Upper Grinnell Lake and Grinnell Glacier as viewed from near summit of Mount Gould in Glacier National Park on Sept. 9, 2023. Hunter D’Antuono | Flathead Beacon

New Study Details Shrinking, Vanishing Glaciers Across Lower 48

A new comprehensive inventory of glaciers in the Western U.S. shows fewer and smaller icy features than previously detailed, including six lost from Montana

By Micah Drew

Six named snow features in Montana no longer meet the standard definition of a glacier, removing them from the official inventory of glaciers in the state, according to a new study published in Earth System Science Data.

The study, authored by Portland State University geology professor Andrew Fountain, was the first comprehensive inventory of glaciers and perennial snowfields in the Western U.S. compiled since the 1960s and provides a new baseline for assessing glacial changes in the future.

“Glaciers only go in one direction — they go downhill, and they shrink,” Fountain said. “We all know that glaciers have changed a lot in the last decades, so we were motivated to figure out what the extent of that change was.”

About a decade ago, Fountain had a realization while looking at the standard USGS topographic maps. The maps depict named glaciers — one of the only comprehensive mapping of glaciers done in the U.S. — but the data was outdated.

“Some of those maps, at least for Montana, date back to the 1960s,” Fountain said. “If you look at them, they’re updated every few decades, but they don’t update the glaciers, just the human infrastructure.”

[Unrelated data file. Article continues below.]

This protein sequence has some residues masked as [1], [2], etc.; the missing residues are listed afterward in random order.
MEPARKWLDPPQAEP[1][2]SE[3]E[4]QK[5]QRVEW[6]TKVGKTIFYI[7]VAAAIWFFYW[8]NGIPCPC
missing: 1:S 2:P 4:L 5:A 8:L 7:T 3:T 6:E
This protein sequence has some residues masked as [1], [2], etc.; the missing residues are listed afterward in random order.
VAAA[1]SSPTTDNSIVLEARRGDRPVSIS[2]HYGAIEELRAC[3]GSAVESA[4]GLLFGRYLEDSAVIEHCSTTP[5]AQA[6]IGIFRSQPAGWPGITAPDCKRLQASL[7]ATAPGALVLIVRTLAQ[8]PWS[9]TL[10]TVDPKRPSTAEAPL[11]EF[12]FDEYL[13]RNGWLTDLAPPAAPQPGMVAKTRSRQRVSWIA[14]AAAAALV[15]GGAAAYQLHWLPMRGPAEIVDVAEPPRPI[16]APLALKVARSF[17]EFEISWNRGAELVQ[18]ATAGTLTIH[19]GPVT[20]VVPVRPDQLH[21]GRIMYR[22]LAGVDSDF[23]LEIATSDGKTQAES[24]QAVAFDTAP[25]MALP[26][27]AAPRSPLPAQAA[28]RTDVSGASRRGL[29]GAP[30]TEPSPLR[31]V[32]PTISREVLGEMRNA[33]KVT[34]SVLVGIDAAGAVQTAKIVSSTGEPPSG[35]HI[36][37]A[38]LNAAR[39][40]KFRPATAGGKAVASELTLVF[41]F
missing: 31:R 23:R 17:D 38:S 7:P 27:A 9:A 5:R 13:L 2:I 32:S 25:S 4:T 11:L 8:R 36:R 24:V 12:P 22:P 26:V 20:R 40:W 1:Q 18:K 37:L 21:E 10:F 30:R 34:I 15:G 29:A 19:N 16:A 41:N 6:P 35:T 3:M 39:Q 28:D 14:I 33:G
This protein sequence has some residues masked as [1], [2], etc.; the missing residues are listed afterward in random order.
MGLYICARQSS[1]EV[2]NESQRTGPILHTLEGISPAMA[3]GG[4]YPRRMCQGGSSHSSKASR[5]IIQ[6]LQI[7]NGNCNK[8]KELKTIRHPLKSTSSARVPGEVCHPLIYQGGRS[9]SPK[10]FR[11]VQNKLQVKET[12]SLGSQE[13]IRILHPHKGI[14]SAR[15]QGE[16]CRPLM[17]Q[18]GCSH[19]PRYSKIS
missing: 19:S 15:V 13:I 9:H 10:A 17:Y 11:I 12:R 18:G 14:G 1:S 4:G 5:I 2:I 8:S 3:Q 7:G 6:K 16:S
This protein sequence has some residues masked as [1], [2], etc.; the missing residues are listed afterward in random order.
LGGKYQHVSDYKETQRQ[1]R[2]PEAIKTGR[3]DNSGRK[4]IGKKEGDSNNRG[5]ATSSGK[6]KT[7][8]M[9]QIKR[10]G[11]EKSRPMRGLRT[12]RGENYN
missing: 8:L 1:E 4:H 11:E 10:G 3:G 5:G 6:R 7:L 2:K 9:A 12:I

Cross-referencing old maps, lists of named glaciers and utilizing satellite imagery from 2013-2020, Fountain and his co-researcher Bryce Glenn spent more than a year mapping and digitizing the extent of snowfields and glaciers throughout the country. While using satellite imagery is easier than surveying glaciers in the field by hand, there were still some obstacles — imagery had to be taken during summer months without additional snow cover, and determining whether a snow field is moving, a defining feature of a glacier, is difficult from a photo. The key to the latter, Fountain said, is identifying crevasses, the large cracks that open up when a glacier is moving downhill.

Fountain received funding for the project from the U.S. Forest Service (“They own most of the glaciers anyway,” Fountain said), which came through just before the COVID-19 pandemic swept across the globe.

“It was a really great COVID project. We could just sit at home, traveling around the western U.S. through aerial photos of this fabulous terrain — especially in Montana — and outlining the glaciers as we went,” Fountain said. “It was very meditative.”

Even though the new inventory is the most accurate, comprehensive survey of the nation’s contiguous states’ glaciers, Fountain acknowledged there are limitations to the method they employed.  

“The ideal way to conduct a survey is through field work, but there’s a limited season to survey a glacier or snow field, no one has the manpower or funding for it and many of them are difficult to reach by foot,” he said. “You can’t survey the lower 48 by walking to them.”

Over the course of 18 months, Fountain and Glenn, outlined and digitized a total of 2,542 features, including 1,331 glaciers and 1,176 perennial snowfields.  

The standard definition of a glacier is a perennial snowfield that moves on its own and is at least .1-kilometer squared — roughly the size of two football fields side by side.